And the result so far? Utter Mercedes domination. Out of the three races this year, the two drivers for the Mercedes team (Lewis Hamilton and Nico Rosberg) have three first-place finishes and two second-place finishes (Hamilton had to retire with engine issues in the first race). Mercedes was certainly competitive last year, finishing second, but Red Bull-Renault easily beat them in the points race and one of their drivers finished 1st in 13 out of 19 races. More relevant to the discussion here is how easily these races are being won by Mercedes. In each of the three races, a member of the Mercedes team qualified in pole position, recorded the fastest lap, and beat the other teams' drivers by more than 24 seconds in each case. To put that last stat in perspective, last year the winning team beat the second place team by more than 20 seconds in only three races, with the margin typically in the 3-10 second range.
So yeah, Mercedes is killing it so far. And the other teams aren't happy about it. Shades of the situation over Speedo's LZR Racer swimming suit.
Update: I said earlier that one of the changes was "no refueling during races" which has been the case for a few years now (hence the 2-second pit stop). Also, this video is a great explanation of how Mercedes turbo is designed and how it helps make their car go faster:
(thx, @coreyh & @gazbeirne)
Let's get right to it. This is a real photo of a real human being:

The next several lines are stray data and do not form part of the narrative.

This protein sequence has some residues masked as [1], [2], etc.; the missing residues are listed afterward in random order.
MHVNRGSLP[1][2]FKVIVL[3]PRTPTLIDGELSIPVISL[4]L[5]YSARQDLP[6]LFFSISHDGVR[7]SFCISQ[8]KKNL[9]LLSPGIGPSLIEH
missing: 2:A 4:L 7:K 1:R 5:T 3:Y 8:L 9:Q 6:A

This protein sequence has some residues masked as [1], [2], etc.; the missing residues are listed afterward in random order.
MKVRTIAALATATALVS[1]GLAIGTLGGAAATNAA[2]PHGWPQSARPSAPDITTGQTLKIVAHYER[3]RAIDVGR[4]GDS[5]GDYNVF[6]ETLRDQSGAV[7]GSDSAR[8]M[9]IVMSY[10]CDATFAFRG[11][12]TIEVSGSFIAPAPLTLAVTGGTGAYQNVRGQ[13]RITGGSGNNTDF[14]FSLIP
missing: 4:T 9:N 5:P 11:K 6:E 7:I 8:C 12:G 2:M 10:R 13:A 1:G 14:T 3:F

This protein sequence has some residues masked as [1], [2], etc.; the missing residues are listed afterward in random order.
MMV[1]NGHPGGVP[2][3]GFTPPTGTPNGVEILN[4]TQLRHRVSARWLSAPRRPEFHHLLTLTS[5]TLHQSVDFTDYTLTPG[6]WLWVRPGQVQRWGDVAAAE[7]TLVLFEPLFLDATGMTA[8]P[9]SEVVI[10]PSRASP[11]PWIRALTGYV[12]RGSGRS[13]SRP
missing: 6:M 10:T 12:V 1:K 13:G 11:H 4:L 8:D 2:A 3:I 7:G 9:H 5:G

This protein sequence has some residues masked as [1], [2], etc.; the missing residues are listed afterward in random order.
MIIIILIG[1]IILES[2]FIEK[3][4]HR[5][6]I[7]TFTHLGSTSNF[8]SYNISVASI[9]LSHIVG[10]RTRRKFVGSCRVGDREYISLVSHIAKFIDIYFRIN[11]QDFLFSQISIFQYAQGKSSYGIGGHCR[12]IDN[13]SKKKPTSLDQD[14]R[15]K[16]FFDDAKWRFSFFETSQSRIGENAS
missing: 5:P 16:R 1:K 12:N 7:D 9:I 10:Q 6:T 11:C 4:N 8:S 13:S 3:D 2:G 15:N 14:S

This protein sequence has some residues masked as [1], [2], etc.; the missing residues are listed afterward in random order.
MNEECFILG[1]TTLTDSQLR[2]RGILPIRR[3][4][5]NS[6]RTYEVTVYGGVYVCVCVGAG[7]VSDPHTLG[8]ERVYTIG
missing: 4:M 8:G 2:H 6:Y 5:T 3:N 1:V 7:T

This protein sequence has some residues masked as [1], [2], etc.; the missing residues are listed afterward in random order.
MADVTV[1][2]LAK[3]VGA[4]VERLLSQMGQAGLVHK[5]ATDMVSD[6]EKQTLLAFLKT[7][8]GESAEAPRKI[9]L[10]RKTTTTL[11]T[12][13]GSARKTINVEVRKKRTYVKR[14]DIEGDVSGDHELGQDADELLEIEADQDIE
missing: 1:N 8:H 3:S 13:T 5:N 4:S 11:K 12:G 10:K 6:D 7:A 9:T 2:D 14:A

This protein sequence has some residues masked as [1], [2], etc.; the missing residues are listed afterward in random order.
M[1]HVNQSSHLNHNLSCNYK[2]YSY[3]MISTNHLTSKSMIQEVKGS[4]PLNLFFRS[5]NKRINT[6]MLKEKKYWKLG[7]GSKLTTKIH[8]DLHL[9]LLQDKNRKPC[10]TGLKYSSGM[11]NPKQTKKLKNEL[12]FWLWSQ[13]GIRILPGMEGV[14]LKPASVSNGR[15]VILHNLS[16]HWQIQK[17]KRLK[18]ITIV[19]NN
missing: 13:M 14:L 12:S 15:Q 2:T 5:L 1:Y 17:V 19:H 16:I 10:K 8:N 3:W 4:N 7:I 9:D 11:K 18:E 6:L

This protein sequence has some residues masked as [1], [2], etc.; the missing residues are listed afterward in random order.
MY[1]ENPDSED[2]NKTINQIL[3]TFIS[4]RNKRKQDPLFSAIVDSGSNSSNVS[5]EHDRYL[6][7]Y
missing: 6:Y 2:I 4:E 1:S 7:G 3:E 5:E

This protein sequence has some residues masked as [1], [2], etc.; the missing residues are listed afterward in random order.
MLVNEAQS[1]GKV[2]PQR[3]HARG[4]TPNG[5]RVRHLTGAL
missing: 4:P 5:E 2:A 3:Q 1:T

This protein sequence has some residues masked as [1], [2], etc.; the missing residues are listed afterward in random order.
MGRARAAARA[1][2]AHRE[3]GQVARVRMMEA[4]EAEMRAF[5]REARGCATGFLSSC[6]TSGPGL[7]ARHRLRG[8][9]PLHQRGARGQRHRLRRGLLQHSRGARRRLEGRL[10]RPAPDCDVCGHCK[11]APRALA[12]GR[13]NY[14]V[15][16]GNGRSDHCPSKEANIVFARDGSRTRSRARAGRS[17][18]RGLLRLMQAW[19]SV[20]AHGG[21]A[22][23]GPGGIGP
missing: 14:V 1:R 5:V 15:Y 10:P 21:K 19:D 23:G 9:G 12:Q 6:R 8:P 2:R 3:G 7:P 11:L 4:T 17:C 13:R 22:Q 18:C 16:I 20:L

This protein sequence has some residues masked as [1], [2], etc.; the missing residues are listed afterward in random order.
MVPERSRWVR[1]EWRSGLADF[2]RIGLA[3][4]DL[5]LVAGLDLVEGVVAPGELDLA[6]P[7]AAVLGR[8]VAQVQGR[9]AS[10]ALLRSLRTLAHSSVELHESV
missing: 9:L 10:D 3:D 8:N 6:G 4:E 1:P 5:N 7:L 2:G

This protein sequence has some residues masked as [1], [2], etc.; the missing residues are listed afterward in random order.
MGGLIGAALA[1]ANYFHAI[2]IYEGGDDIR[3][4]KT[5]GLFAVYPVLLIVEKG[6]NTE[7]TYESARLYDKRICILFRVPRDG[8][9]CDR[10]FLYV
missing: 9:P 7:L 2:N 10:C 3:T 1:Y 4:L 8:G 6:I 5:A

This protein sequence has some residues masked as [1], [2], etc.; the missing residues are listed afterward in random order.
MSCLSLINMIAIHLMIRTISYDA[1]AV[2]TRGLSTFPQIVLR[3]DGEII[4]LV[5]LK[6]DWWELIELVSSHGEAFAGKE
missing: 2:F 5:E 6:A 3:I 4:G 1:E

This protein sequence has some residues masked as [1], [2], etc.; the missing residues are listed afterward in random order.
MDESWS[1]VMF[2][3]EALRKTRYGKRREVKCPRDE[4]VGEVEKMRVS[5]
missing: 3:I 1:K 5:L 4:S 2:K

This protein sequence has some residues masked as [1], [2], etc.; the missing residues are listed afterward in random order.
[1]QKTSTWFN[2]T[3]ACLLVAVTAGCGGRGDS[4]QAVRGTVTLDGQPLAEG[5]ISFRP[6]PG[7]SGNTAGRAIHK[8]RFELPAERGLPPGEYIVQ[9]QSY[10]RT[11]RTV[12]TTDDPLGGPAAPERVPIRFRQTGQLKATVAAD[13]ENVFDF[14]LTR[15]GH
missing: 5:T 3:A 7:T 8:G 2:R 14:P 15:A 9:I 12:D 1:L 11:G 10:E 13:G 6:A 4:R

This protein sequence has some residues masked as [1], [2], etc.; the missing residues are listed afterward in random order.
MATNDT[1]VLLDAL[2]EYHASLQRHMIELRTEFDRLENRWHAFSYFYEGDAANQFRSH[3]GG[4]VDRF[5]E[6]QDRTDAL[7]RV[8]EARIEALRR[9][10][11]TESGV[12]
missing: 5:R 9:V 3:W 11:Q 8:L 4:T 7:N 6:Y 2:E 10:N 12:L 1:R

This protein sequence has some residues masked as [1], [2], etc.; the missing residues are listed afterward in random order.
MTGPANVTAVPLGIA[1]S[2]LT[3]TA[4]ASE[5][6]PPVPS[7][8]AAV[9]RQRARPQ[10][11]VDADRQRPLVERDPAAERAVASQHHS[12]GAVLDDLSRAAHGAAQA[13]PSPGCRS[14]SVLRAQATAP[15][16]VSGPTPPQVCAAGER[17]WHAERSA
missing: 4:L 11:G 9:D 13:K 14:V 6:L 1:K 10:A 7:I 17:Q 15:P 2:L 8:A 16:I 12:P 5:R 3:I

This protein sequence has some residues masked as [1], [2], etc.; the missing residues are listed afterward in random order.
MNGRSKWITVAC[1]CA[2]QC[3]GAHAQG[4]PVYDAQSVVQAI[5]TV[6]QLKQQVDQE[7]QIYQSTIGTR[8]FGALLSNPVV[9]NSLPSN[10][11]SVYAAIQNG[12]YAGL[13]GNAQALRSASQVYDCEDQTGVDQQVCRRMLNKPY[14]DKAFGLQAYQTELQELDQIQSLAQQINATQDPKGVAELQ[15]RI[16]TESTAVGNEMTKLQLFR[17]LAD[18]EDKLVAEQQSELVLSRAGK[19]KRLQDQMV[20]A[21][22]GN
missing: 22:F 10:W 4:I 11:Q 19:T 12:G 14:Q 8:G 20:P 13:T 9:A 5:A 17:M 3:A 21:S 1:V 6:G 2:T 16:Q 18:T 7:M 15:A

It hasn't been dramatically retouched or anything. Valeria Lukyanova has made herself into a human Barbie doll.
Her brand-new hair extensions, the color of Chardonnay, hang straight down, reaching her nonexistent hips. Her mouth is frozen in a vacant half-smile; the teeth are small and almost translucent. She's holding a handbag shaped like a lantern. A one-eyed smiling-skull pin perches on her sky blue top, pushed to the side by the veritable shelf of silicone around which her whole body seems arranged. In the flesh -- the little of it that she hasn't whittled away with what she says is exercise and diet -- Valeria looks almost exactly like Barbie. There might be some Loretta Lux-style postproduction to her photos, sure, but it's not crucial. This is live. This is happening.
She's also a recent convert to breatharianism (living exclusively on a diet of air), feels that humans are less beautiful now because of "race-mixing", and gets her nails painted with "a fractal pattern from the twenty-first dimension" that came to her in a dream. There is also a human Ken doll, Justin Jedlica, who has achieved his look through more than 100 plastic surgeries:
But there's a problem. Ken doen't like Barbie.
But you're not a fan?
I don't really get her. I don't get why people think she's so interesting. She has extensions. She wears stage makeup. She's an illusionist.
You've certainly had more surgeries. What's your favorite one?
My baby is my shoulders, because nobody has anything like them. I divided these so there's six pieces-front, middle, and back. Just like the actual anatomy.
Gofor imagines a future world where drones are cheap and ubiquitous. What sorts of things would we have personal drones do for us? Follow us home in unsafe neighborhoods? Personal traffic copters? Travel location scouting?
How long before someone uses a personal drone for the same purpose as the US government? Just think how easy and untraceable it would be to outfit a drone with a weapon, shoot someone, and then dump the drone+weapon in a lake or ocean. When it happens, the reaction will be predictable: ban personal drones. Guns don't kill people, drones kill people, right?
Bradley Campbell drew the story structures of various public radio shows down on cocktail napkins. Here's the structure of This American Life: